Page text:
And of course, the closer: “America is not lost…” Verily, we teeter on the rain-slick precipice of darkness, Mr. Krugman. Not only is America dangerously close to being “lost,” it’s that dastardly US Senate that’s doing it. We’re standing on the edge of a canyon, and Orrin Hatch is creeping up behind, ready to hurl us to our national doom. Here we see the eschatological vein that runs through much of Krugman’s writing. Not only a crusade, but quite possibly the last crusade.
Yes, it’s a scary world out there. Here’s Krugman from a few weeks ago:
Jon Huntsman Jr., a former Utah governor and ambassador to China, isn’t a serious contender for the Republican presidential nomination. And that’s too bad, because Mr. Hunstman has been willing to say the unsayable about the G.O.P. — namely, that it is becoming the “anti-science party.” This is an enormously important development. And it should terrify us.
There’s a lot to nitpick here. First, how is that “unsayable?” I feel like it’s been said a lot recently. In fact, wasn’t it just said by… Paul Krugman? And I’m supposed to be terrified that a moderate who worked for the current Democratic president isn’t a serious candidate in the GOP primary? Next you’ll tell me Joe Lieberman has no chance of victory if he primaries Obama. Terrifying! Not just important, enormously important!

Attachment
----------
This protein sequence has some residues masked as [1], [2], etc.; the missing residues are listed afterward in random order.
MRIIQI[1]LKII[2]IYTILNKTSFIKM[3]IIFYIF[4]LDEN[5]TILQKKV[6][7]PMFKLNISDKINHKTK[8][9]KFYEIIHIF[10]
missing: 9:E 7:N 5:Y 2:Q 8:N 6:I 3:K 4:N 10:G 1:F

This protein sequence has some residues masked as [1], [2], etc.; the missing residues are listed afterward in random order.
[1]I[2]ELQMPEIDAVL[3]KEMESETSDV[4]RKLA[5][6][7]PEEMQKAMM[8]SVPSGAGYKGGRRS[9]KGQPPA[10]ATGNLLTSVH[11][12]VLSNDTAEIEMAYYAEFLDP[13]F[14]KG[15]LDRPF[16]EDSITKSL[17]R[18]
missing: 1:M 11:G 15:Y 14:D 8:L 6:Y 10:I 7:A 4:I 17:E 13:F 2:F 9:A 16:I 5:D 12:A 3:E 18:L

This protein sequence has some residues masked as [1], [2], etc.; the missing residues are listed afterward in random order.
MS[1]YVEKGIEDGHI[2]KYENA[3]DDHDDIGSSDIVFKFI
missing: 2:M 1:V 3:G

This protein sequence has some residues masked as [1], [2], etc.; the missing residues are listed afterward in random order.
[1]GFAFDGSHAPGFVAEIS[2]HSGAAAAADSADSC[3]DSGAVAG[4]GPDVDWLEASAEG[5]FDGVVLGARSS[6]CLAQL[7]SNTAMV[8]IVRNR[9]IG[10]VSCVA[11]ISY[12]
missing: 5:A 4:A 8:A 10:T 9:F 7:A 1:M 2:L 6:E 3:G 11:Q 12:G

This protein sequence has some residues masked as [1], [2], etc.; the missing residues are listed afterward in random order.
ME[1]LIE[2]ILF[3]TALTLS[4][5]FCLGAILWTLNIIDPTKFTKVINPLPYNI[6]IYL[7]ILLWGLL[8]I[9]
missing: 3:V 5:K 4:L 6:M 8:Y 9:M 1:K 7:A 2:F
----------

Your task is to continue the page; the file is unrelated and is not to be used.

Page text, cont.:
But what really got people’s attention was what he said about climate change: “I think there are a substantial number of scientists who have manipulated data so that they will have dollars rolling into their projects. And I think we are seeing almost weekly, or even daily, scientists are coming forward and questioning the original idea that man-made global warming is what is causing the climate to change.”
That’s a remarkable statement — or maybe the right adjective is “vile.”
He’s quoting Rick Perry here. Perry, as far as I can tell, is right. Scientists have fudged numbers and faked surveys. Al Gore is surely not alone in lining his pockets from this particular moral crusade. Does that mean there is no global warming? Of course not. I would call Perry’s position “rational skepticism,” but I suppose “vile” works, too. When proving your science chops, it always helps to call the other guy’s thoughts “vile.” Remember: It’s not about refuting what your opponents say, it’s about making yourself and your readers get that warm, morally-superior feeling.